The book is told by several protagonists and each has its own narrator.
It is a combination of a cultural novel, a human interest story, and a mystery story.
No particular favorite. The book is written so beautifully that you can identify with each protagonist.
I would have, but it was too long. But I did feel compelled to listen to it over and over to get to the end.
I did not want it to end. And when it ended, I rewound it to favorite parts and listened again.
The ending. But I won't give that away. I also enjoyed the part where Leo comes back to his apartment to find his friend has baked him a cake and everywhere is covered in flour. On the floor, Leo sees where his elderly friend has laid down and made an angel in the flour. The image is sweet and funny.
The narrator for Leo was exceptional. He conveyed passion and humor and sadness so effectively. I rewound these parts several times, just to hear him tell them again.
I listened all the way to the end because I wanted to know what happened. If I had read it on paper, I would have hurried through huge swaths of text. This book is such a tangle of magical realism (which I often love) and Jewish history (which I often love) and weird plotting. The main problem for me was that almost every event in it and all the problems experienced by the people in it are the results of misunderstandings. I HATE this as a key issue in fictional action or non-action. Won't watch movies with this concept. It's a very artful writer, indeed, who can hold me with even ONE misunderstanding carrying some weight of plot. This author plays this same string with everybody, everything.
Say something about yourself!
a masterpiece. i could talk about how great this story was but its at its best when you go right into it blindly.. moving.. in fact this most definitley needs a movie.
I hate chick lit. So, with a title like the History of Love, you might expect chick lit. Not so. Does this mean dudes will like it? Probably not, but it's not that ridiculous self-obsessed Sex in the City crap. This is a very touching book about love and a book about love. (You read that right.)
I was charmed by both Leo and Alma. I was convinced of their ages and emotional states as much by the writing as the excellent narration. Alma's list-making was a particularly inventive way to tell her parts of the tale.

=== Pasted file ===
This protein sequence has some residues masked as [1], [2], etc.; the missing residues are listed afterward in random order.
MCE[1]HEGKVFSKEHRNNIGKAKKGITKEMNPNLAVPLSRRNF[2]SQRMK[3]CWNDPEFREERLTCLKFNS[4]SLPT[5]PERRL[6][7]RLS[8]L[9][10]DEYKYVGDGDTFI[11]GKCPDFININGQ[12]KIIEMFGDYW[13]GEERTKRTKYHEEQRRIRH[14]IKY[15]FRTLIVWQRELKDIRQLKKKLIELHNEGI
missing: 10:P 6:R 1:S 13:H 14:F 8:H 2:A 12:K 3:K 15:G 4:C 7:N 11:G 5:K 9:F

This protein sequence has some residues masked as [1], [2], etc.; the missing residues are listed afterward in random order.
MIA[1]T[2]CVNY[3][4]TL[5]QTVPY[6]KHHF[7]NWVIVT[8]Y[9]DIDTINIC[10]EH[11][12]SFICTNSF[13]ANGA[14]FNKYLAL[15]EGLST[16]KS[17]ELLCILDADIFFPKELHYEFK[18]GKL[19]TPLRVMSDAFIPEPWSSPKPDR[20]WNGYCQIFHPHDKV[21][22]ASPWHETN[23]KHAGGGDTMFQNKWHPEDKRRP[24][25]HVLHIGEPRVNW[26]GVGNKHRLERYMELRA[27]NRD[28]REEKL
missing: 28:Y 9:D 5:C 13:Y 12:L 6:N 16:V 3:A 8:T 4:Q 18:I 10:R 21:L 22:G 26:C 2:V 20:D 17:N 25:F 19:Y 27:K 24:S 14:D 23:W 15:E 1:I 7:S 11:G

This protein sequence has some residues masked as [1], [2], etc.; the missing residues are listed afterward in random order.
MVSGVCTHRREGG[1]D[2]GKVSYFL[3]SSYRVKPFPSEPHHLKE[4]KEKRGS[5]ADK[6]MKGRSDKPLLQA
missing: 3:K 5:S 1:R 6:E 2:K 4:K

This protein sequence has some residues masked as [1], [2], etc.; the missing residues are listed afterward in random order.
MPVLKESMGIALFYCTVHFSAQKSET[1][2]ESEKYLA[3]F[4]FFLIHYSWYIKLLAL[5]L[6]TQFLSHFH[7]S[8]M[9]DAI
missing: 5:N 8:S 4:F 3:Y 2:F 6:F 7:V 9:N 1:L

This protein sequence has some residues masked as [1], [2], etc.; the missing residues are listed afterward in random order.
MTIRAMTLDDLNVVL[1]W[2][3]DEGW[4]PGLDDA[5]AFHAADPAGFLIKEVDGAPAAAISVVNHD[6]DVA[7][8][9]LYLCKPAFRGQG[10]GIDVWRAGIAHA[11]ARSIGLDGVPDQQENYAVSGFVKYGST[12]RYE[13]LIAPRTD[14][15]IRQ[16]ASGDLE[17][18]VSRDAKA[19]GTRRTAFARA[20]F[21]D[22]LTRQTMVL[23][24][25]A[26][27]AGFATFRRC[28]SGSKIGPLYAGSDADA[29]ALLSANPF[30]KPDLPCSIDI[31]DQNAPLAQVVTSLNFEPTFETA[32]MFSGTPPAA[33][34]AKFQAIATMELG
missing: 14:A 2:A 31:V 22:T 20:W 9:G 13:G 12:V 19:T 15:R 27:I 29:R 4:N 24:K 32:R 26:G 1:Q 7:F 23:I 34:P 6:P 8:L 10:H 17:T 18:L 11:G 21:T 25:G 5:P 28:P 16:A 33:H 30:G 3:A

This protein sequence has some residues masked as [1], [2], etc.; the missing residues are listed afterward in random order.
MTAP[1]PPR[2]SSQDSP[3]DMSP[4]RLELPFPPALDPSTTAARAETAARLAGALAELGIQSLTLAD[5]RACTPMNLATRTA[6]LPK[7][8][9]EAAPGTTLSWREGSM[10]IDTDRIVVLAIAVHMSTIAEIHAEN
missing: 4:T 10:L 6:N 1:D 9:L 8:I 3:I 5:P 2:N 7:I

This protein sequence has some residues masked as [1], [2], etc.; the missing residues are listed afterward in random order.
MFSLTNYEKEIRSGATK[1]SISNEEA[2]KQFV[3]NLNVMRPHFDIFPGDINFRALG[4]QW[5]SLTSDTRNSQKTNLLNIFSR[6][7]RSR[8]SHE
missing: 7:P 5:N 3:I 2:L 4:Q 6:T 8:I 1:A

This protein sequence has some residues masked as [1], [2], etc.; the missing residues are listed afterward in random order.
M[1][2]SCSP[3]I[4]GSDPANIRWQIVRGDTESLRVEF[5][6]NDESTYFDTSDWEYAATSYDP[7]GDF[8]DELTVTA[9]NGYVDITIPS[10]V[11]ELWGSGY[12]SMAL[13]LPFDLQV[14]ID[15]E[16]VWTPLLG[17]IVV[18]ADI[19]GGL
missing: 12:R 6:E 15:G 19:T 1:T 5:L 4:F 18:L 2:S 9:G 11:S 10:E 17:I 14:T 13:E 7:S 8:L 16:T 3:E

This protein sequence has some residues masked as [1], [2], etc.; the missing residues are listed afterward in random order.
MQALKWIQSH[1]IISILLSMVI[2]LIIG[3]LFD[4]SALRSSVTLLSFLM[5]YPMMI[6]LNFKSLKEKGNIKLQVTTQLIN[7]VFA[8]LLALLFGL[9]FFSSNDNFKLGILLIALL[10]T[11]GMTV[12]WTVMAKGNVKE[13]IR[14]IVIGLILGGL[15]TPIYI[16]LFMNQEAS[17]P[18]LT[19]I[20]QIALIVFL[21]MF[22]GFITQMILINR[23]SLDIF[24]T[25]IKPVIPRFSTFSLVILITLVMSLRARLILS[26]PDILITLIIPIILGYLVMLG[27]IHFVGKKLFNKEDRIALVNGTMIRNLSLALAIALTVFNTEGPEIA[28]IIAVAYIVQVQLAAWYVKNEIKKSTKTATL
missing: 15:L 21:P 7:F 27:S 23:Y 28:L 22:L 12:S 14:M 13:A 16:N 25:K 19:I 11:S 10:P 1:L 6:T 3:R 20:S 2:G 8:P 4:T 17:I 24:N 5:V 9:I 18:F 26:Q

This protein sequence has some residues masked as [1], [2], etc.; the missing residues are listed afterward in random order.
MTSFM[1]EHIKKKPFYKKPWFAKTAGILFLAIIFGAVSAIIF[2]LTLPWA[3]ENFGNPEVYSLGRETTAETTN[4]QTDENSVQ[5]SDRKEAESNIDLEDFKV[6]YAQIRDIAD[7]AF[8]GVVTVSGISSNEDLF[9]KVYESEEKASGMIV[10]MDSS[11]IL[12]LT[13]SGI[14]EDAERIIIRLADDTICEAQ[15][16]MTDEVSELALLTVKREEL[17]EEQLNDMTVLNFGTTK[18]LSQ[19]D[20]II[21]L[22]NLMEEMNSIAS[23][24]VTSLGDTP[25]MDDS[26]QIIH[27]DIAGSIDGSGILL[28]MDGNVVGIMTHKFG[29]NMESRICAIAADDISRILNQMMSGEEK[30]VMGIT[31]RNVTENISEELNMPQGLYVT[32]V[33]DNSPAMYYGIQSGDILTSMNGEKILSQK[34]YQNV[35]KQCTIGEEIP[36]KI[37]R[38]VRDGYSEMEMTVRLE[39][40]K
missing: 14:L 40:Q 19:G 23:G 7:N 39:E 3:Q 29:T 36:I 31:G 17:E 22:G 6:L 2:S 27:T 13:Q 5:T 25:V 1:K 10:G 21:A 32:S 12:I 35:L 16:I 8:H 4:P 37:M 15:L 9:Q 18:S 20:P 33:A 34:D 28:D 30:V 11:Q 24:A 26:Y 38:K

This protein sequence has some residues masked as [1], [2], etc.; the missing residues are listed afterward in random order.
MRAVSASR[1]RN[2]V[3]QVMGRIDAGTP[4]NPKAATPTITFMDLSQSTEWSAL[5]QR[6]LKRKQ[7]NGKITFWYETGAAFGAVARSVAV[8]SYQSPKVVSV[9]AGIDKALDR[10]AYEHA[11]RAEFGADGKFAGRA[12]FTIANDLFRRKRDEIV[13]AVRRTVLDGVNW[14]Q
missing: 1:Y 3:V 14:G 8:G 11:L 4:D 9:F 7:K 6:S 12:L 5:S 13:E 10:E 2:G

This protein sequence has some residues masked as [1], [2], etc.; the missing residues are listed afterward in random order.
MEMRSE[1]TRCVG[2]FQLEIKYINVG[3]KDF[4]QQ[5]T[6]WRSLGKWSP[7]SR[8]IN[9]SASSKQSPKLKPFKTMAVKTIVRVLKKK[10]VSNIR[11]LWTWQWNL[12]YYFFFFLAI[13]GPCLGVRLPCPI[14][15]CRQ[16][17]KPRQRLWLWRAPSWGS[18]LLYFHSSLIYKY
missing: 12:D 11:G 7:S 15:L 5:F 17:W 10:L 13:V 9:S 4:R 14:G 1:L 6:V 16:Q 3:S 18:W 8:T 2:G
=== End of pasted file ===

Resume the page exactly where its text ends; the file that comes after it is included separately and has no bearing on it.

Although, it seems a small part of the story, the book within a book also has some imaginative prose/ideas.
I thought the author particularly bold in one instance to suggest that an obituary Leo has written is a superior and inspired piece of writing. We accept this as fact, forgetting that its author is not the fictional Leo, but Ms. Krauss. Suffice it to say, she is a talent.
So, if you appreciate a creative yarn that's well written with quirky characters and NOT chick lit, this is a good option.
This novel has several narrators and a number of inter-related stories. I was drawn to this book because the town of Slonim (Belarus) is one of my ancestral towns, and some of the characters similarly emmigrated to Chile and the U.S., just as in my family. The separate, inter-related stories and characters were intriguing. However, it was just a tad confusing at times to keep them all straight! Worth the effort, and the resolution was satisfying.
I enjoyed this audiobook enough to know that I'd want to re-read and savor certain passages. One really needs to be able to *read* this to get at the narrative's richness. When I bought the book, I was surprised to see how much Krauss had taken into account the page layout -- indeed, the rhythm of turning pages and unfolding revelations. It's a beautiful book-thing, and I don't know how effectively an audiobook can approximate the white space of the page.
I'm so glad I didn't pay any attention to the poor reviews and followed the recommendations of the good ones. Funny, intelligent, literary, beautifully narrated.
After looking at the reviews, I was expecting a wonderful listen. For the most part, the reader's reviews are on the money for me. To be honest, though, I had a miserable time trying to stick with it. The only time I tuned in without effort was when Leopold Gursky was narrating. I would have enjoyed the book greatly if it had remained in his narration. I forced myself to finish it to the end and then questioned my decision.